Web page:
If you hope for a life without heart attacks, you may want to start cutting your salt intake. One way to do this is by reading food labels and choosing foods that are low in sodium (less than 140 mg of sodium per serving). Another way is to reduce sodium by cutting back on the amount of salt you use when cooking and at the dinner table. The downside to this, though, is the taste. Salt not only adds flavor itself but also enhances the other flavors in the food.
This is where MSG comes in. Replacing the salt with MSG can lower the amount of sodium in a food without affecting the flavor. In fact, swapping salt for MSG can lower the sodium content of the food by up to 40% with no impact on how good it tastes. But how can something that contains sodium, monosodium glutamate (MSG), actually be beneficial in a low sodium diet?
Humans are innately drawn to the rich savory flavor of umami. People are generally not, however, drawn to the bitter taste of vegetables. So, making vegetable dishes more savory and thus more appealing seems like a no-brainer. Parents have been inadvertently doing this for years every time they added cheese to their kids’ broccoli. Here are several other more sophisticated, tried and true methods to boost the umami in your vegetables and finally get compliments on your Brussel sprouts.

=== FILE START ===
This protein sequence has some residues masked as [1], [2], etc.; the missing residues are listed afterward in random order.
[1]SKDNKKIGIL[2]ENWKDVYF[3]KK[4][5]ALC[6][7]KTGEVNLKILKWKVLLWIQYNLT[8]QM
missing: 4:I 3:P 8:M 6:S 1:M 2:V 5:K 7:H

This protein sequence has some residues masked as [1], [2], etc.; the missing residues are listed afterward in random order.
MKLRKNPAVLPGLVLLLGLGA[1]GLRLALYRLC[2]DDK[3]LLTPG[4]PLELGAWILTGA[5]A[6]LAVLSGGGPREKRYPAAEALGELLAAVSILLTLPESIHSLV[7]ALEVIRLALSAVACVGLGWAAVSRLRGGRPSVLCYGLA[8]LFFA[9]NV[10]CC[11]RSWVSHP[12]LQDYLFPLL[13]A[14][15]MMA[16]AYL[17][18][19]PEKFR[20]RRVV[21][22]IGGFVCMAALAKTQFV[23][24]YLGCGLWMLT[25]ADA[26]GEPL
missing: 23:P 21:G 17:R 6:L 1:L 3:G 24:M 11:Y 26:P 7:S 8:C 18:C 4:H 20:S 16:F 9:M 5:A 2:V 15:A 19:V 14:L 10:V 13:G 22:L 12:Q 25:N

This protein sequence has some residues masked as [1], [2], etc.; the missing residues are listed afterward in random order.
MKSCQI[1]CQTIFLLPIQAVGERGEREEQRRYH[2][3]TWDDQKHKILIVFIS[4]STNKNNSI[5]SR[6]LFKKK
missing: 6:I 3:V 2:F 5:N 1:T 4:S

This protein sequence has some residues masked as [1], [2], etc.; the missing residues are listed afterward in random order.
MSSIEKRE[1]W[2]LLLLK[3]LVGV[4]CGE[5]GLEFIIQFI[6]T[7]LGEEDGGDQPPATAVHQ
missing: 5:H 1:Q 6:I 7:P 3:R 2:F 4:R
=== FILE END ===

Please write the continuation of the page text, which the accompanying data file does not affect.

Over a hundred years ago, Professor Kikunae Ikeda of Tokyo Imperial University wondered what made kelp broth taste so good. He recognized that “There is a taste which is common to asparagus, tomatoes, cheese and meat but which is not one of the four well-known tastes of sweet, sour, bitter and salty,” and set out to figure out what it was. He discovered that glutamate, an amino acid made by many plants and animals, was the source of this distinctive taste, and named the flavor “umami.” He was able to isolate the glutamate from the seaweed, and began to sell the crystallized form as a seasoning called Ajinomoto (which means “the essence of taste” in Japanese).
It’s time to address some common MSG myths and misconceptions. Let’s get straight to it:
Myth: MSG is not natural.
Fact: MSG is a purified form of naturally occurring glutamate. Because glutamate doesn’t like to be alone, sodium is added to make it more stable. While this particular combination of sodium and glutamate may not be found in nature, sodium and glutamate are naturally everywhere.
Salty and savory are two distinctly different flavors, yet they so often occur together that they can be hard to define separately. Your taste buds can still recognize each distinct component of salty vs savory even if your brain blends them together into one delicious flavor. But how?